Total enterprise value, or TEV, is a company's market capitalization plus net debt.
Okay, let’s untangle that.
Market capitalization is the total number of shares a company has multiplied by the price per share. That’s the market equity value of the company. The equity value is what investors perceive to be the current value of earnings (value after all parties are paid) for the long-term.
Net debt is the total debt outstanding minus cash. So it’s all of the debt that would exist if the company suddenly lost all of its cash. Most companies have net debt. Some companies, like Apple (AAPL) - Get Apple Inc. (AAPL) Report, have more cash than debt, so they have net cash.
So when you add equity value and net debt, you get total enterprise value, which is just the total value the company is providing to all financial asset holders. Those are equity holders, or shareholders and debt holders, or bond holders.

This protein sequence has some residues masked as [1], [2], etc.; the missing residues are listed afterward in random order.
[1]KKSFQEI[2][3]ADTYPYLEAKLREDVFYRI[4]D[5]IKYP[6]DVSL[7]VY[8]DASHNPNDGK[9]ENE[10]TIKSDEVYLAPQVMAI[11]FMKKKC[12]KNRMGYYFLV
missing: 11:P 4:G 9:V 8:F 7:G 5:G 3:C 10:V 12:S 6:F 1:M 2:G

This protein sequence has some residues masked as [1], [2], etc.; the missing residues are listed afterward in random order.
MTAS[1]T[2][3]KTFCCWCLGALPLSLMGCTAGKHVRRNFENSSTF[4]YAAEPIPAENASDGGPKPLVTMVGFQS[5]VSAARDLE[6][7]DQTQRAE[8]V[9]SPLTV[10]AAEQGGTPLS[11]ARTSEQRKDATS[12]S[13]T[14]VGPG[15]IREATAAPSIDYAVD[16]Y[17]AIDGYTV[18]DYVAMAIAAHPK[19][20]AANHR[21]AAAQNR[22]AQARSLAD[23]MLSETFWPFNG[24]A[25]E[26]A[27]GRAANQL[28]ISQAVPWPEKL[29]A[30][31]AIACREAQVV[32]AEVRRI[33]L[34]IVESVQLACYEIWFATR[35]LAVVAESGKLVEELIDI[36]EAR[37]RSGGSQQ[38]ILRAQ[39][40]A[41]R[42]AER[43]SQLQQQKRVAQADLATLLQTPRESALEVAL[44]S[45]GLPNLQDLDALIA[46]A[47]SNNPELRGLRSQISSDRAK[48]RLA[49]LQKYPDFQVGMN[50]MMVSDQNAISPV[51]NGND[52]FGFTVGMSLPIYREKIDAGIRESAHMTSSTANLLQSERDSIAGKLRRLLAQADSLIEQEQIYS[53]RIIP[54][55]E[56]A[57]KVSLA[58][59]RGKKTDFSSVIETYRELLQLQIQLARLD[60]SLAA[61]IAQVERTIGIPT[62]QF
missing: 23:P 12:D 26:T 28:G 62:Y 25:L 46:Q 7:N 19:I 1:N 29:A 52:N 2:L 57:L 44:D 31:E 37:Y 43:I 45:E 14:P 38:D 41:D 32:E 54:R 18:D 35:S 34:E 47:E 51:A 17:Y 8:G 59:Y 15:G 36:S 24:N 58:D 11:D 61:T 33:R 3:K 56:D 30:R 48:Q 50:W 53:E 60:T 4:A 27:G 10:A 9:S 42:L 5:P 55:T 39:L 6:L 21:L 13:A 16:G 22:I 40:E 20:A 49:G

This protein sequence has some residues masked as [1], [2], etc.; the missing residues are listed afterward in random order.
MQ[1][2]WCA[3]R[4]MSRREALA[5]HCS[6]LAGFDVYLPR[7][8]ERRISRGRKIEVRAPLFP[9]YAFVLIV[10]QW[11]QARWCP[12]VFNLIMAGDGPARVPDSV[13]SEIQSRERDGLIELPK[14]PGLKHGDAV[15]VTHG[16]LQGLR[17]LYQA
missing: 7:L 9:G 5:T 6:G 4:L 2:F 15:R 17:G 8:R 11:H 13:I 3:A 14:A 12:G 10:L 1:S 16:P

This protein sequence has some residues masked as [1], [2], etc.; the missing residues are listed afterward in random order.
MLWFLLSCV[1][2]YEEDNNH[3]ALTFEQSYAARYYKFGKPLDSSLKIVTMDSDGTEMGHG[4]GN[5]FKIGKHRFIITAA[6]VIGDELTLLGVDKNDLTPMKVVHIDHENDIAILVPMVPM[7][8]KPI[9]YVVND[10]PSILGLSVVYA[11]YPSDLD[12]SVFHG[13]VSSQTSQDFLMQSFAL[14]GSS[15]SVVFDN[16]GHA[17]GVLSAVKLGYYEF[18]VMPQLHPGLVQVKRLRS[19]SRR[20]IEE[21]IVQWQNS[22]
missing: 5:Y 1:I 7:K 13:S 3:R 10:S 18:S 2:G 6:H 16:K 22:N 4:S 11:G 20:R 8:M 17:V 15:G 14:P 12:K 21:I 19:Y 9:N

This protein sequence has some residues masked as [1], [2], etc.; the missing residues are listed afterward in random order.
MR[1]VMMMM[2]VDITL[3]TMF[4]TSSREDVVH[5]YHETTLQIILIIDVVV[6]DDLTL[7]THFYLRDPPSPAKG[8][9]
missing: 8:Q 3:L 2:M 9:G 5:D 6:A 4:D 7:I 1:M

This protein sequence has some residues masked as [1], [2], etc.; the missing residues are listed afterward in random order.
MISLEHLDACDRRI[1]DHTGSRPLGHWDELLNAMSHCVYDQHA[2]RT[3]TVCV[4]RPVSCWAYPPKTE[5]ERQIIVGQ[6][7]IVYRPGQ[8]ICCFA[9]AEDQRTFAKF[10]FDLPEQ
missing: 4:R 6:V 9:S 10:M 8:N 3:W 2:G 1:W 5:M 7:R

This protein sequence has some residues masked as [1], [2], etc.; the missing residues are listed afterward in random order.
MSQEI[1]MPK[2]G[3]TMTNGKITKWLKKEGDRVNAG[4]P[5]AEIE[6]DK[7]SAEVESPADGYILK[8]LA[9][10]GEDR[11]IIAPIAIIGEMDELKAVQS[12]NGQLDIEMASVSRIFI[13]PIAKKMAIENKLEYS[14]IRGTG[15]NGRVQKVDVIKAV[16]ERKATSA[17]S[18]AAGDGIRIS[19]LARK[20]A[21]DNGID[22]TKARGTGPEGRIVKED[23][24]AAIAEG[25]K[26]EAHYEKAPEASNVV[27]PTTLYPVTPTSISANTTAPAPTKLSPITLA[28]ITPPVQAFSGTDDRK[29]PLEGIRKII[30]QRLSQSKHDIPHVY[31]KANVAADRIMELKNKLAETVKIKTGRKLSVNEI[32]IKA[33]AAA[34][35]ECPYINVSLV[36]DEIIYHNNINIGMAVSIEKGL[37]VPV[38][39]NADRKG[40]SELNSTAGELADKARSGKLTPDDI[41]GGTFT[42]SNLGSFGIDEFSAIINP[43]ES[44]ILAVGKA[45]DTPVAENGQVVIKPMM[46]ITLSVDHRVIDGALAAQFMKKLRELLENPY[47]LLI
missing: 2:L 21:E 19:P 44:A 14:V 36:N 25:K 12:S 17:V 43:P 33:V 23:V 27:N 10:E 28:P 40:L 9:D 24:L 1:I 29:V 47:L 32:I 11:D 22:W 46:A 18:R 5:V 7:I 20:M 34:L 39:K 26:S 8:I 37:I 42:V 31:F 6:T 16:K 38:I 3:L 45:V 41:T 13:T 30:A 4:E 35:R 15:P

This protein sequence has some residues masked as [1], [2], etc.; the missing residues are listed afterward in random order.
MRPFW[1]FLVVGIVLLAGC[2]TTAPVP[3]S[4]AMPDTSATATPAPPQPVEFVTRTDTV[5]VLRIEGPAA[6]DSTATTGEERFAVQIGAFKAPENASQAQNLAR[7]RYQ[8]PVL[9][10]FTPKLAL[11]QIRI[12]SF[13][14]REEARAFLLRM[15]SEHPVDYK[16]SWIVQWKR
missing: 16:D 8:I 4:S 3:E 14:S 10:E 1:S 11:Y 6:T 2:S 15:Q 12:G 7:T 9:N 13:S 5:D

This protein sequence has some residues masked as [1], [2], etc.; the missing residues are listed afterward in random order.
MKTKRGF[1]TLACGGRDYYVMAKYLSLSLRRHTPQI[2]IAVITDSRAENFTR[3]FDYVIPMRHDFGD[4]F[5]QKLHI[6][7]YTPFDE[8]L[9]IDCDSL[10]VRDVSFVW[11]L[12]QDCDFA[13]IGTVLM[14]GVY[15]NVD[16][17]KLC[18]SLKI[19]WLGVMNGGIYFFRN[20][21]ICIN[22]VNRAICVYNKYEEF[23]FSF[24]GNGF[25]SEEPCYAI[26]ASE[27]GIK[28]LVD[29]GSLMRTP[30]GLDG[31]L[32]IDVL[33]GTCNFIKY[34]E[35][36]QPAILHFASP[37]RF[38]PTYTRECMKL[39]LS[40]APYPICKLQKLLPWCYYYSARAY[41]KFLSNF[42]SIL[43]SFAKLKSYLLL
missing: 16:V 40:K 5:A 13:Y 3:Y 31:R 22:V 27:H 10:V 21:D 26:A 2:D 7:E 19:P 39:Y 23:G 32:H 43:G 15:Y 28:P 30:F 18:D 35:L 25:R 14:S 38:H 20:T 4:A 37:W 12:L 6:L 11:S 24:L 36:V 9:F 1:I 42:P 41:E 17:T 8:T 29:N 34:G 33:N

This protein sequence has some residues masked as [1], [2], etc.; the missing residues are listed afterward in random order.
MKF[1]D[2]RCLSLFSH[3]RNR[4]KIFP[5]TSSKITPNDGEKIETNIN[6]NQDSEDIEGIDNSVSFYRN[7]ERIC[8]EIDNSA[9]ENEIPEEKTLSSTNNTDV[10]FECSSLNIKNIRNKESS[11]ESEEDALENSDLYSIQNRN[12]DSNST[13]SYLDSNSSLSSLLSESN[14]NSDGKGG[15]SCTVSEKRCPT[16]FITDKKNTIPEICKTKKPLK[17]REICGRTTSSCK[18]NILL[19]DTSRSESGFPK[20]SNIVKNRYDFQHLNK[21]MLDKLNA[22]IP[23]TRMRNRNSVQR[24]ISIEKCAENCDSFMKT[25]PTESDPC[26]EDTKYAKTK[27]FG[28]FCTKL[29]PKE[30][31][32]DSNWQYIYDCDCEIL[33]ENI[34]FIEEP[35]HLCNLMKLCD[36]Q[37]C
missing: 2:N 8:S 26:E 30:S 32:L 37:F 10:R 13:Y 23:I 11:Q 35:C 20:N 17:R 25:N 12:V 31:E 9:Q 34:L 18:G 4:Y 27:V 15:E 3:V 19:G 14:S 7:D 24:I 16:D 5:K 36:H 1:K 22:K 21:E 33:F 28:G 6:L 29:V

And when investors and analysts assess a company’s equity value, they usually don’t subtract net debt until the final year of their valuation. In the last year of projections, they subtract net debt from their projected total enterprise value to get their projected equity value, or value remaining for shareholders.
So what does TEV really tell us?
It tells use how a company is capitalized, or what its capital structure is. Its capital structure tells us how much the company is financed with equity versus with debt.
So let’s say we have a company that has a market capitalization of $100 billion and net debt of $200 million. It has a TEV of $1.2 billion, a value that is comprised of 16% debt and 84% equity. That’s a fairly healthy capital structure, as it indicates that investors see a lot of equity value, allowing the company to comfortably pay back its lenders.
In 2020, the coronavirus pandemic has wiped out revenues across many sectors, particularly oil.
To see how this has impacted certain sectors and how to approach your investments, watch the quick video above.